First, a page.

To preface, I'm not a physics major so I've never taken a QFT class before. But I'm working on something that requires me to find the amplitude of that following Lagrangian:

$$ \mathcal{L} = -\frac{1}{4} F_{\mu\nu}F^{\mu\nu} +\bar\psi(i\partial_s -eA_s - m)\psi + \frac{1}{2} \partial_\mu \phi \partial^\mu \phi - \frac{1}{2} m_\phi \phi^2 - \frac{i\lambda}{\sqrt{2}}\phi\bar\psi\gamma^5 \psi$$ where $\partial_s$ and $A_s$ is the Feynman slash notation, $\psi$ is a fermion of charge $e$ and mass $m$, $\phi$ is a psuedoscalar, and the last term is a Yukawa potential.

From what I've read online, it seems that to find the amplitude, I need to first determine the Feynman rules from this Lagrangian. Then use those rules to determine the amplitude.

Since this is a QED Lagrangian + a Yukawa potential, can I find the Feynman rules for the QED Lagrangian and the rules for the Yukawa potential separately and then somehow combine them? If not, how should I begin to determine the Feynman rules for this Lagrangian?


The Lagrangian consists of quantum electrodynamics and free scalar field theory with an additional interaction, so you can use the QED Feynman rules. The scalar field has propagator,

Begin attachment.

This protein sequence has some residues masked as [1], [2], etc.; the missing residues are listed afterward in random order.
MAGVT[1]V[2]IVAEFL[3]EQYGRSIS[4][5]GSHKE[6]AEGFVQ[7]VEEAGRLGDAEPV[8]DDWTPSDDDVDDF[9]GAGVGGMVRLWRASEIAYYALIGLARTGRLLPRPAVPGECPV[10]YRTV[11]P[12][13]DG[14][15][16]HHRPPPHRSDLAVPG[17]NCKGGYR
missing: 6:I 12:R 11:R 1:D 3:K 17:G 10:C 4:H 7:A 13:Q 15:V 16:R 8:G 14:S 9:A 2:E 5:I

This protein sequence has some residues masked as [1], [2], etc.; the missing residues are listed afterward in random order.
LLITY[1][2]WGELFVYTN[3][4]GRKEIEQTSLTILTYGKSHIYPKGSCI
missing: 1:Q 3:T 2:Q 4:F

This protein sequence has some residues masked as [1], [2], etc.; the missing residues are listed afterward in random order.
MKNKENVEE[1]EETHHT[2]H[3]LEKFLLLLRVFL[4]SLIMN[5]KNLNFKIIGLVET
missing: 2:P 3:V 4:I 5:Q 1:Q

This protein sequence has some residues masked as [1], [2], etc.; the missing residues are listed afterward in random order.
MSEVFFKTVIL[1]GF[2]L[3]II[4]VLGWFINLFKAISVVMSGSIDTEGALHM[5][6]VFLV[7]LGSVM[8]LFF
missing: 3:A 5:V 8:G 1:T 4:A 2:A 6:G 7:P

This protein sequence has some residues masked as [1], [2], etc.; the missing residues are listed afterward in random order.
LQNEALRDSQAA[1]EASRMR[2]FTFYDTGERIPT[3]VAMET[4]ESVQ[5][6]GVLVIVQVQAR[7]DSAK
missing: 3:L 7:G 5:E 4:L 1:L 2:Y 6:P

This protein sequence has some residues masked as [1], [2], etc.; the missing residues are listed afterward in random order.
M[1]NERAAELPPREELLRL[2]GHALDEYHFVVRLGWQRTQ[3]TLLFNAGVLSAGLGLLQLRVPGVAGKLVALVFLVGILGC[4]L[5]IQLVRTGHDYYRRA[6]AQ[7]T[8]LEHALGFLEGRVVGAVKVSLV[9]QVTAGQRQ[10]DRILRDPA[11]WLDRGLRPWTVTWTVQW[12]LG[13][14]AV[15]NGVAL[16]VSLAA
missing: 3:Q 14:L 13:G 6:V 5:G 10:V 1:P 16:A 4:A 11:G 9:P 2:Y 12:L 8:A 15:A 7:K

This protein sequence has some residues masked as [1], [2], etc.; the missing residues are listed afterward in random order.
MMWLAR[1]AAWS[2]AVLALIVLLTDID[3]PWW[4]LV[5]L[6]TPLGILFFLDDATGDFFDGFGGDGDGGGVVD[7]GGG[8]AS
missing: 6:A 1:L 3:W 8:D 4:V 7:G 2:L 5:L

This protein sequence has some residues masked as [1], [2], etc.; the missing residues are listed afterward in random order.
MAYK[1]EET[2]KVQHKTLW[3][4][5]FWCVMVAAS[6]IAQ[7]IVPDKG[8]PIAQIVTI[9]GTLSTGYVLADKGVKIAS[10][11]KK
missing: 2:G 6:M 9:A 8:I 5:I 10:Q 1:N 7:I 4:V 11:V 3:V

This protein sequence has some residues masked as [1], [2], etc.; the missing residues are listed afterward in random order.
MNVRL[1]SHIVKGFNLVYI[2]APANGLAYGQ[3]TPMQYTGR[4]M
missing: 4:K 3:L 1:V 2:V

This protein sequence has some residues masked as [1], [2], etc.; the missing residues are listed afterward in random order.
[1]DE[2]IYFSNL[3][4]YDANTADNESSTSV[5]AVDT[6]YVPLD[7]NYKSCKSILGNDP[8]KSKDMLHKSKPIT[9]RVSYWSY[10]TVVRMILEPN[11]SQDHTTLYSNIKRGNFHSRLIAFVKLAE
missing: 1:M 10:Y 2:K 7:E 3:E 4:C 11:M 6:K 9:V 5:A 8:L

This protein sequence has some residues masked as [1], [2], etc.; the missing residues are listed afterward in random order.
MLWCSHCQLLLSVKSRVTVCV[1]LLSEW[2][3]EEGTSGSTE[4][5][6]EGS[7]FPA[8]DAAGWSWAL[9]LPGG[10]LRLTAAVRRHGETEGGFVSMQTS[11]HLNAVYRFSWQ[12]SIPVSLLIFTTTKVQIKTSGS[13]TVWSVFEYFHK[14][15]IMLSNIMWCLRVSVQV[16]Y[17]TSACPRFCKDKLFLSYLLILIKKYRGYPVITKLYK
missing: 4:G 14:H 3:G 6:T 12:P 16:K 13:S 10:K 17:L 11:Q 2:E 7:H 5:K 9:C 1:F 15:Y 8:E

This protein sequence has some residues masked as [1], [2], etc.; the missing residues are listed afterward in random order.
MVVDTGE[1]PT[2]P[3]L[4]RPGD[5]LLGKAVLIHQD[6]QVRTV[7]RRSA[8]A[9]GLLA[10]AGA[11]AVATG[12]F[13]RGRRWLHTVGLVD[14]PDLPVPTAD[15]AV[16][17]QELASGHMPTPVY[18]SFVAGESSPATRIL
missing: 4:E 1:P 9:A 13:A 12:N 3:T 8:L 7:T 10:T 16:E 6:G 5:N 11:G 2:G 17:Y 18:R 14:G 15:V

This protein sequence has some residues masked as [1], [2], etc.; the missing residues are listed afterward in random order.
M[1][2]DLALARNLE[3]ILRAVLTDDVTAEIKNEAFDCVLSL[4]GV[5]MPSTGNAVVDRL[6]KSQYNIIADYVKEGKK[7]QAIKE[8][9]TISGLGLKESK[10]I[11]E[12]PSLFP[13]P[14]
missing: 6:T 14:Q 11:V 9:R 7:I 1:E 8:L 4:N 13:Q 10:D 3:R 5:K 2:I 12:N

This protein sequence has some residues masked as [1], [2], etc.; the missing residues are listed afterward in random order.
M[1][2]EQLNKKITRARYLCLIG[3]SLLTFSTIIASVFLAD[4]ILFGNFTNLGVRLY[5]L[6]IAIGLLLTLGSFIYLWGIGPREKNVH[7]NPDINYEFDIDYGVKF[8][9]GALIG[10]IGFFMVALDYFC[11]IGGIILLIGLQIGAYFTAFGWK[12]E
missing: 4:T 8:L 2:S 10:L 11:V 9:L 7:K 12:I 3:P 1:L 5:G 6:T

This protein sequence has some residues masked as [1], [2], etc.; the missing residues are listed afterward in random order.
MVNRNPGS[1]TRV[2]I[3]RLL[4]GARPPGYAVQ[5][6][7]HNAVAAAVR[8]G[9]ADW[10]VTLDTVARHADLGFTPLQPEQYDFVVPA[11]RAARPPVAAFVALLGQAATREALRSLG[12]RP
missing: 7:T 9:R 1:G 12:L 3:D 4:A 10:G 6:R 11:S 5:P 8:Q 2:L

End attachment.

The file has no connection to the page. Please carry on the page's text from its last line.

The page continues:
As for the interaction term, this corresponds to a vertex involving a $\bar\psi$, $\psi$ and $\phi$, i.e. an electron, anti electron and scalar particle, to which we associate the factor,

$$\frac{\lambda}{\sqrt 2} \gamma^5.$$

In terms of mass dimension, $[\phi] = [\psi] = [\bar\psi] = 1$, and so the Yukawa interaction requires a coupling constant with $[\lambda] = 1$ which corresponds to a super renormalizable interaction, though the theory as a whole is renormalizable.


You are correct, you can combine the Feynman rules. In the definition of the propagator you only use the free Lagrangian, and then treat each vertex separately. Obviuosly, you are opening to new interactions, and you are also spoiling renormalizability of the theory, but if you only need to do basic calculations there is no need for worry.


Your Answer

By clicking “Post Your Answer”, you agree to our terms of service, privacy policy and cookie policy

Not the answer you're looking for? Browse other questions tagged or ask your own question.